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  • Writer's pictureMatt Fogelson


Hard core Fine Tuning Fans will recall that I wrote about Blackberry Smoke last December as part of the inaugural Old, New, Borrowed and Blue post. At that time, I commended to your ears the title track of the Atlanta band’s last studio album, The Whippoorwill, an album that walks the line between country and rock. While the title track remains in heavy rotation on my phone, on balance, I found the record a bit too much Marie Osmond country and not enough Donny Osmond rock ‘n’ roll. Well, Blackberry Smoke is back with a new record, Holding All The Roses, that's (almost) entirely pure rock ‘n’ roll.

For this effort, the band turned to esteemed rock producer Brendan O’Brien who got his start working with the Black Crowes on their first two studio records. Since then, O’Brien has worked with such rock eminences as the Red Hot Chili Peppers, Pearl Jam (producing nearly all their records since 1993’s Vs.), Soundgarden, Neil Young, Rage Against the Machine, and Bruce Springsteen (producing, among other records, The Rising). O’Brien (or somebody) has clearly focused the band on rock ‘n’ roll, notwithstanding that Holding All The Roses debuted at No. 1 on the Top Country Albums chart. I hear very little country on this record, aside from “Too High” which benefits from some nice fiddle work that gives the tune a bluegrass cast. And “Lay It All on Me” does have a bit of a country honk feel to it, but if you close your eyes and concentrate real hard, it can sound like a distant cousin of something off Side Two of Exile On Main Street.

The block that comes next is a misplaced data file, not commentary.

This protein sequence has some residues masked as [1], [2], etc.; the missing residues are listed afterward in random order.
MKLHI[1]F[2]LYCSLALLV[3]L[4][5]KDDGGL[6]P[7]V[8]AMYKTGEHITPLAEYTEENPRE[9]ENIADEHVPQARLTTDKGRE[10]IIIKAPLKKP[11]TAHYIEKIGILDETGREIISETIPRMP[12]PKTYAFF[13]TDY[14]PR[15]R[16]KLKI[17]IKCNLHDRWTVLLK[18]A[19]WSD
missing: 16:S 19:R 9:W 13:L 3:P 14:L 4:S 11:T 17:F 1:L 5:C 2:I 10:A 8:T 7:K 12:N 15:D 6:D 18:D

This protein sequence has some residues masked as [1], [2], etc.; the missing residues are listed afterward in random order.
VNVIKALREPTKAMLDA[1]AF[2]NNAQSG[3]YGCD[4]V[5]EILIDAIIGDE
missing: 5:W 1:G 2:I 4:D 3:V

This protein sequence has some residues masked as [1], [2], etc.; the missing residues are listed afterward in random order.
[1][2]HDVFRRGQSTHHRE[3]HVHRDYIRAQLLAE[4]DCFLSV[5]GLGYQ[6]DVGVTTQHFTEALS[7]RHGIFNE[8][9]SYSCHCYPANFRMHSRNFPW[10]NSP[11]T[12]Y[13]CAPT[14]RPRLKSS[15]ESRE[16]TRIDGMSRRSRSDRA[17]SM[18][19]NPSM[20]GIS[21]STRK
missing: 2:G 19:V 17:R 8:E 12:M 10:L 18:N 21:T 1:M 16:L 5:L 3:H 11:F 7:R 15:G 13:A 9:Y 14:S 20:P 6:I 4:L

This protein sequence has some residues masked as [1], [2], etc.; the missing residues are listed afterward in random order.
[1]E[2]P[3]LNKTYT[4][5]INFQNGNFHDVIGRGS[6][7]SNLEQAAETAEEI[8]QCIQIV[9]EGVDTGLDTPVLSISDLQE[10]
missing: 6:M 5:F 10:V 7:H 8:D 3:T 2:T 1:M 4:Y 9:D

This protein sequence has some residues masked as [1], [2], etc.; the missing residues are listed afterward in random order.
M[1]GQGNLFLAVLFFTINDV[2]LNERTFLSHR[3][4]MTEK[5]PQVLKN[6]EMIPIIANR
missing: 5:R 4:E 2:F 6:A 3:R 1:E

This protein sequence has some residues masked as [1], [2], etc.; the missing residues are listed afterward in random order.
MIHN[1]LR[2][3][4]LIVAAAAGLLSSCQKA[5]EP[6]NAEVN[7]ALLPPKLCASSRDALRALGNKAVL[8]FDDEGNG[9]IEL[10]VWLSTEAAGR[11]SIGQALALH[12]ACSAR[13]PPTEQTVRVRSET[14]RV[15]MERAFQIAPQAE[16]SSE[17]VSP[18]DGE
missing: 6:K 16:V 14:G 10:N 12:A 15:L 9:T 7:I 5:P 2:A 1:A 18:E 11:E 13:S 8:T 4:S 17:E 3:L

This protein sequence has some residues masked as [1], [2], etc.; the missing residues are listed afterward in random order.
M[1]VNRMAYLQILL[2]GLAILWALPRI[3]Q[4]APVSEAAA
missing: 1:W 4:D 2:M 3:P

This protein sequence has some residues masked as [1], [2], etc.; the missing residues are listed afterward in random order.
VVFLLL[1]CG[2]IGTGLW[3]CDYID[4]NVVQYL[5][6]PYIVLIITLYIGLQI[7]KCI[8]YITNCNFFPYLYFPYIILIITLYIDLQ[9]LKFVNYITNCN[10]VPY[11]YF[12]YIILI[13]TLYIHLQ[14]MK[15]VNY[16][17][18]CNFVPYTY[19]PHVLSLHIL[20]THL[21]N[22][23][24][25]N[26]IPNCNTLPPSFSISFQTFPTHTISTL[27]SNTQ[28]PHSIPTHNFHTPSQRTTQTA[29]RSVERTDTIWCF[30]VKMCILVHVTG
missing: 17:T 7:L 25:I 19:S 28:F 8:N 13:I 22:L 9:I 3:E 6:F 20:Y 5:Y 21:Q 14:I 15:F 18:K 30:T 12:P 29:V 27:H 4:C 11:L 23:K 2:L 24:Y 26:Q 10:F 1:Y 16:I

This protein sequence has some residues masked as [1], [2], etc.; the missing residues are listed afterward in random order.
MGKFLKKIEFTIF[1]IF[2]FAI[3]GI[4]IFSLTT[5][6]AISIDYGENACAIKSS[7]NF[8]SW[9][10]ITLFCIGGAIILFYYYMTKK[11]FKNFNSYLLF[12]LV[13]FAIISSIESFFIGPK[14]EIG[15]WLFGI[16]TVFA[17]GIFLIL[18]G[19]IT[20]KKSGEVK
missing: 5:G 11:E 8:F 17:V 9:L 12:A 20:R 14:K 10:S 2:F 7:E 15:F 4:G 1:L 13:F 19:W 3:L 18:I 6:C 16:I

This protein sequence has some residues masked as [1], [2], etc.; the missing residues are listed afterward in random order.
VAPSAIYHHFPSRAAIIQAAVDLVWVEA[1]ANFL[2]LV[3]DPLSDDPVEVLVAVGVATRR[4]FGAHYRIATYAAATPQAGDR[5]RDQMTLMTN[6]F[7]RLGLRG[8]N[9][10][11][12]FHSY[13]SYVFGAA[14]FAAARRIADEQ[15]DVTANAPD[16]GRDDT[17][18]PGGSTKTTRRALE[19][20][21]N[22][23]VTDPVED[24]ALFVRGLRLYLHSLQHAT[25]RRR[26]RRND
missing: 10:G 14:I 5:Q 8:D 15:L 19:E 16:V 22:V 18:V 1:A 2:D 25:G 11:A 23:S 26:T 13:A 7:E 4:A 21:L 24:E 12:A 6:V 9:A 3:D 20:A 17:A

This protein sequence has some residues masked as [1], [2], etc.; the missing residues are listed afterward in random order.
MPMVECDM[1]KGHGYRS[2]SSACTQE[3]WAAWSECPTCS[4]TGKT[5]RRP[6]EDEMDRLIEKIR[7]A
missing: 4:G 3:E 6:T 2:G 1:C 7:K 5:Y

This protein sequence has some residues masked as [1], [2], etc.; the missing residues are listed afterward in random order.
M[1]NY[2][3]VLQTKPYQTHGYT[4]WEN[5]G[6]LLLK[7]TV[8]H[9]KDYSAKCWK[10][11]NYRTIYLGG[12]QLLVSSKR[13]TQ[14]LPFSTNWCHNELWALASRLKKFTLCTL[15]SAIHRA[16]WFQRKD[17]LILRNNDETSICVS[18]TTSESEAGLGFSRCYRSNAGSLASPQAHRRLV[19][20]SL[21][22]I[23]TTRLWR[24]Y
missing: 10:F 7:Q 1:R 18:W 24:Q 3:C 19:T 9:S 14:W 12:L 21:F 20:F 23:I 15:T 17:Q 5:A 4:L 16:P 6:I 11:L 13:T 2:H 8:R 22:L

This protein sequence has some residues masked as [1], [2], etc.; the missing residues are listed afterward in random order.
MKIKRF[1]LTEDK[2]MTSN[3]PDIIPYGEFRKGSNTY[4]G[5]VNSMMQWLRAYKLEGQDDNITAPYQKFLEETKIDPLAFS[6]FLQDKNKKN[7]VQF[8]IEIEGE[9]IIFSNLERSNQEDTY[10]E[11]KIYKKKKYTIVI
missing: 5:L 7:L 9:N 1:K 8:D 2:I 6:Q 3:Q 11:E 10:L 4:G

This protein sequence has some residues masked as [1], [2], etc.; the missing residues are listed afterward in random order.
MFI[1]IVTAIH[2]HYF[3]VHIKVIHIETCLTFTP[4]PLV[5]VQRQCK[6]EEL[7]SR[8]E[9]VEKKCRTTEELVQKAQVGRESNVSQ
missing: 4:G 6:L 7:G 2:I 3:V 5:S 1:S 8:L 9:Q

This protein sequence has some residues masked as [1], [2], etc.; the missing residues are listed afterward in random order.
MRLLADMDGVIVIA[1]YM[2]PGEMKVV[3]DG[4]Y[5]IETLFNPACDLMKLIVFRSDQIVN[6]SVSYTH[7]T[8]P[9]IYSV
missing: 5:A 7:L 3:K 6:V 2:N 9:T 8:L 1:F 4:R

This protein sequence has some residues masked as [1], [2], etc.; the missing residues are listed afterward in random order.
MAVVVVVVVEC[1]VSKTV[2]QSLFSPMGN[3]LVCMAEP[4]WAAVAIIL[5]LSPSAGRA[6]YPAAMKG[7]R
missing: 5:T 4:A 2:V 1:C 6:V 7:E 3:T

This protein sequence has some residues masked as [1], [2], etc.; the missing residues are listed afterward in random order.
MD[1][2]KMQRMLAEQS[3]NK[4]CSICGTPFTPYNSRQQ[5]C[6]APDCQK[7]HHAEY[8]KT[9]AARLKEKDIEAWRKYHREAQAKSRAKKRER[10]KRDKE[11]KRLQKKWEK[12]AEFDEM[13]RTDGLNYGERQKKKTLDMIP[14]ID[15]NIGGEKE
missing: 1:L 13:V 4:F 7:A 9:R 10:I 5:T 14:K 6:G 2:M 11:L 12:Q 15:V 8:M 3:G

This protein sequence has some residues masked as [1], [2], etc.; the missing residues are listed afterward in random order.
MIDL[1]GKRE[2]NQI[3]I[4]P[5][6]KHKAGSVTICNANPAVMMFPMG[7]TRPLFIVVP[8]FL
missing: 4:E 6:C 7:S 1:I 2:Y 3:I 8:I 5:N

But enough about the vestiges of country lurking on the record. Let’s talk rock ‘n’ roll. The stand-out track for me is “Payback’s a Bitch.” Take a listen here to the riff-infused bridge and guitar solo and tell me you don’t hear the Black Crowes. I defy you.

Same thing goes for “Fire in the Hole.” As the initial verse takes shape at the :10 mark, my mind immediately goes to Chris Robinson dancing his awkward little jig, arms all akimbo. And again, the bridge and solo sound like out-takes from The Southern Harmony and Musical Companion.

But the Black Crowes are not the only rock influence heard on the record. “Randolph County Farewell” is a delicate little acoustic instrumental in the vein of the Allman Brothers’ “Little Martha.” And “No Way Back to Eden” has a laid back Doobie Brothers vibe to it akin to “South City Midnight Lady.”

Another standout track is “Woman in the Moon” (below). Perhaps I'm too susceptible to suggestion, but I find this song voluptuous — its got a rich, round fullness of sound to it. And again, the guitar solo is pure Black Crowes. My only complaint is that the song cries out for an extended jam at the end. It has such an ethereal feel to it you could imagine the band taking the song to even greater heights if given a little more leash. Perhaps in concert the song will reach its full potential.

No lesser authority than Gregg Allman has stated that Blackberry Smoke “is gonna put Southern Rock back on the map.” With Holding All the Roses, the band may have proven him right.


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